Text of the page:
Bill Morgan

Bill Morgan, CHS graduating class of 1977, is one of four people that will be inducted into the Coolidge High School Hall of Fame on Sept. 20.

COOLIDGE — Bill Morgan may have gone on to lead multiple football teams to the state championships, but he got his start in Coolidge and that is something he proudly touts.

On Sept. 20, Morgan will be inducted into the Coolidge High School Hall of Fame, along with four others.

“Coolidge, in and of itself, was a good place to grow up,” Morgan said. “I think a lot of that is because of the diversity — it was real world. I think that’s what really helped me when I left Coolidge to be able to go to bigger cities and play on college teams.”

Morgan and his family moved to Coolidge when he was in second grade. His father, Donald Morgan, had accepted a job as an art teacher at Coolidge High School.

Initially, the family from Missouri had only planned to stay in Arizona for about a year. However, more than 50 years later, Morgan still has roots in Coolidge with his mother living in the area.

Morgan graduated from CHS in 1977 and went on to lead several high school teams to state championships throughout his coaching career.

Growing up, he remembers spending most of his time outdoors — playing games with neighborhood kids his age. He attributes the amount of time he and other children spent outdoors as one of the factors that made them better athletes as they got older.

“I think it made for really good sports teams. We had lots of good athletes in Coolidge,” he said.

When he entered high school, Morgan excelled at sports — primarily participating in football, wrestling and track. As a freshman he made the varsity football team, and even managed to get to the state finals in wrestling.

In his junior and senior years, he was a pole vault medalist at state. In 1977 — his senior year — the CHS track team finished second at state, one point behind Bisbee High School.

Football was the sport in which he truly shined. While attending CHS, Morgan served as the team captain for the football team and was named first team all-state linebacker in the 3A conference by the Arizona Republic.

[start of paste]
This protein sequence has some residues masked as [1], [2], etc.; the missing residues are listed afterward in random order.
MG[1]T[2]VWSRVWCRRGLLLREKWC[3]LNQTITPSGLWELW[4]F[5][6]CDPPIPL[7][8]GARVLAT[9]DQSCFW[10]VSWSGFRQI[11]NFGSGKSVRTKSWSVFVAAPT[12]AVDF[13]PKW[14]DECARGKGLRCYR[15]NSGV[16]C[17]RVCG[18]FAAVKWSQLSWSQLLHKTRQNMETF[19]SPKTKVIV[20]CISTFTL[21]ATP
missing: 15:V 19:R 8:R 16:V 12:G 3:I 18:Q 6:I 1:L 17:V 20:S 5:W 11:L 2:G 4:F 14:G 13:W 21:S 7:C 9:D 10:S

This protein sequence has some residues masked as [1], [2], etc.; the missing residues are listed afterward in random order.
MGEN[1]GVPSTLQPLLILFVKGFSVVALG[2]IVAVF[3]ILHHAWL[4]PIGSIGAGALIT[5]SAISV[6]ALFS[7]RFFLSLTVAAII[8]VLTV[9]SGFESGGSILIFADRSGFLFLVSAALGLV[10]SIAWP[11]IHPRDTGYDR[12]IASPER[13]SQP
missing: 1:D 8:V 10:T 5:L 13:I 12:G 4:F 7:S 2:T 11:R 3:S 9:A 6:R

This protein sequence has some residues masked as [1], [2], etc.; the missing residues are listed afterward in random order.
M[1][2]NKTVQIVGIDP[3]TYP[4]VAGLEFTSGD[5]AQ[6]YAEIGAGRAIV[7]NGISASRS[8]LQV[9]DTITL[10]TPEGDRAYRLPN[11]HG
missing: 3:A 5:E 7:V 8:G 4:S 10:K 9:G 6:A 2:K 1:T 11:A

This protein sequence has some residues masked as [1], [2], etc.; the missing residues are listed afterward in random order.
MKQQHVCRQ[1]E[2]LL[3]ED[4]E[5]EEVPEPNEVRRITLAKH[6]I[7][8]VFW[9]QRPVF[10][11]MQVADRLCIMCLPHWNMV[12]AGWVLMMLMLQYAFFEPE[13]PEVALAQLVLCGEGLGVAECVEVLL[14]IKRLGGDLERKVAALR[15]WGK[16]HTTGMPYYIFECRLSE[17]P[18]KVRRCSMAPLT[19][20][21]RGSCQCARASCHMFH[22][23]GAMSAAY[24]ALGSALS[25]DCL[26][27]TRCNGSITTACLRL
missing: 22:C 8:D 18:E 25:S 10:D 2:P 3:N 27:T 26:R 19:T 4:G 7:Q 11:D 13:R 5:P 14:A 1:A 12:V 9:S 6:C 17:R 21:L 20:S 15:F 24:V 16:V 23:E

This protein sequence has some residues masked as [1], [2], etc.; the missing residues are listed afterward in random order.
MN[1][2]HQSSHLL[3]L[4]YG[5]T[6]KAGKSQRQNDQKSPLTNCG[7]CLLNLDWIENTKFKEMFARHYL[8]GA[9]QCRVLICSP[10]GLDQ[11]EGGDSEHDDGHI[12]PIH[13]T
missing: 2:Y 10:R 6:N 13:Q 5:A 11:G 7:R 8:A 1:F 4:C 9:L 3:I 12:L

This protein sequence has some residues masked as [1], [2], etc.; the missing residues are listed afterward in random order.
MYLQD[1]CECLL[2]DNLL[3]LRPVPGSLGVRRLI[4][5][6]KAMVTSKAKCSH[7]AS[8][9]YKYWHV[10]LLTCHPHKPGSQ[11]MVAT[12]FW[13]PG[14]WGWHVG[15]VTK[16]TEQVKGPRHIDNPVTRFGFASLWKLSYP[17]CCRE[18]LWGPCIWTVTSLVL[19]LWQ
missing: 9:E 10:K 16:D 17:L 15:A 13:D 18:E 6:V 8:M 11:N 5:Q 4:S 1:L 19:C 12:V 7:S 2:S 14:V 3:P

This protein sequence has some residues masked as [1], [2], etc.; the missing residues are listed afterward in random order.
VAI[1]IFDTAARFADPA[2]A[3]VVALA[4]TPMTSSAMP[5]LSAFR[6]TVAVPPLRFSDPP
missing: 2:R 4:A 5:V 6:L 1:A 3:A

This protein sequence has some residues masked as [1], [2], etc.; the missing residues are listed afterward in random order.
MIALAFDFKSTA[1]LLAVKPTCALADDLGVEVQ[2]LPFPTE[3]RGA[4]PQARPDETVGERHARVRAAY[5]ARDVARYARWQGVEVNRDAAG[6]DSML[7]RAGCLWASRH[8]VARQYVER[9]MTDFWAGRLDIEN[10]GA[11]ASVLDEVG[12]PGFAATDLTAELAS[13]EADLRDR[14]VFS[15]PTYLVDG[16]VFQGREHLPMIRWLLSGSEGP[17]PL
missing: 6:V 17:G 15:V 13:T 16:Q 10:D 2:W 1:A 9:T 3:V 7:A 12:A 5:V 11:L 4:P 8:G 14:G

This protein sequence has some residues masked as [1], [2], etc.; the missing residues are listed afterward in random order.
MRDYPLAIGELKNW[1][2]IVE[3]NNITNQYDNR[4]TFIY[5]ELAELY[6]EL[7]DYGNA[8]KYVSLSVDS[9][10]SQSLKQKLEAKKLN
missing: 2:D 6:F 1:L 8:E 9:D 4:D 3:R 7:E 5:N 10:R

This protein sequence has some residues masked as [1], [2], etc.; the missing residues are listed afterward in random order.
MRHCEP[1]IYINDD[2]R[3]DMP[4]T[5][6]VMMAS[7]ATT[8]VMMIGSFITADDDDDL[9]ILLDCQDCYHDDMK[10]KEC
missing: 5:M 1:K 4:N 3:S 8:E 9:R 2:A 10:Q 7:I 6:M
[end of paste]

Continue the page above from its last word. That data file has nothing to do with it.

He learned the most during his last two years of high school, when he played under coach Larry Delbridge.

“He really taught me a lot about playing linebacker,” Morgan said. “I wanted to be just like him.”

Morgan received a college football scholarship and attended Mesa Community College and Arizona State University. He studied physical education and shortly afterwards became a physical education teacher at Tempe High School.

Taking his cue from Delbridge, who was inducted in to the CHS Hall of Fame in 2015, Morgan started coaching not long after his college graduation.

“Of course being a physical ed teacher, coaching became a part of what you did,” he said.

Over the course of his career, Morgan served as a coach in a number of different sports, including football, track and strength training. In 1984, he took a job as the PE instructor and head football and track coach at Sanders Valley High School.

In his second year on the job, Morgan was named the “Southwestern U.S. Coach of the Year” by Dateline USA Magazine for his work with the football team. In addition, under his direction, the high school, in its 66th year, took home its first ever football title and its first ever track and field championship.

He then went on coach at Snowflake High School and Show Low High School before retiring from coaching in 2010 at Valley Christian High School in Chandler. Throughout his career, he led nine Arizona high school teams to state football championships, helping schools like Show Low and Valley Christian win their first championships in more than two decades.

However, the most rewarding part of his coaching career was the relationships he forged with the athletes that played for him, Morgan said. Years later, he still keeps in contact with many of his former players.

“It was the relationships with my students and players (that) motivated me to try to do my very best as a coach for them, and to try to help them develop in areas of character and worth ethic,” he said.

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